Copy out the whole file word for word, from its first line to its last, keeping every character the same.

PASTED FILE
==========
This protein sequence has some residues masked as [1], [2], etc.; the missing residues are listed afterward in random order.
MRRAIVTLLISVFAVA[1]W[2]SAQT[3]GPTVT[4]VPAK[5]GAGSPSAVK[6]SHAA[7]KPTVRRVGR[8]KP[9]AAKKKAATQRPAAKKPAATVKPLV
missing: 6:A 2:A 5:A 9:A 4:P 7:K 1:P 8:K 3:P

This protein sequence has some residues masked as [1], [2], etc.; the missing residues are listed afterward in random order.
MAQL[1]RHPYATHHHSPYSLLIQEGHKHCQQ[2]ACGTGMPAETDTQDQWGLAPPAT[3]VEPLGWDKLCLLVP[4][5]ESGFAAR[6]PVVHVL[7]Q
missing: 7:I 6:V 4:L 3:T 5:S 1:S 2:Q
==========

This protein sequence has some residues masked as [1], [2], etc.; the missing residues are listed afterward in random order.
MRRAIVTLLISVFAVA[1]W[2]SAQT[3]GPTVT[4]VPAK[5]GAGSPSAVK[6]SHAA[7]KPTVRRVGR[8]KP[9]AAKKKAATQRPAAKKPAATVKPLV
missing: 6:A 2:A 5:A 9:A 4:P 7:K 1:P 8:K 3:P

This protein sequence has some residues masked as [1], [2], etc.; the missing residues are listed afterward in random order.
MAQL[1]RHPYATHHHSPYSLLIQEGHKHCQQ[2]ACGTGMPAETDTQDQWGLAPPAT[3]VEPLGWDKLCLLVP[4][5]ESGFAAR[6]PVVHVL[7]Q
missing: 7:I 6:V 4:L 3:T 5:S 1:S 2:Q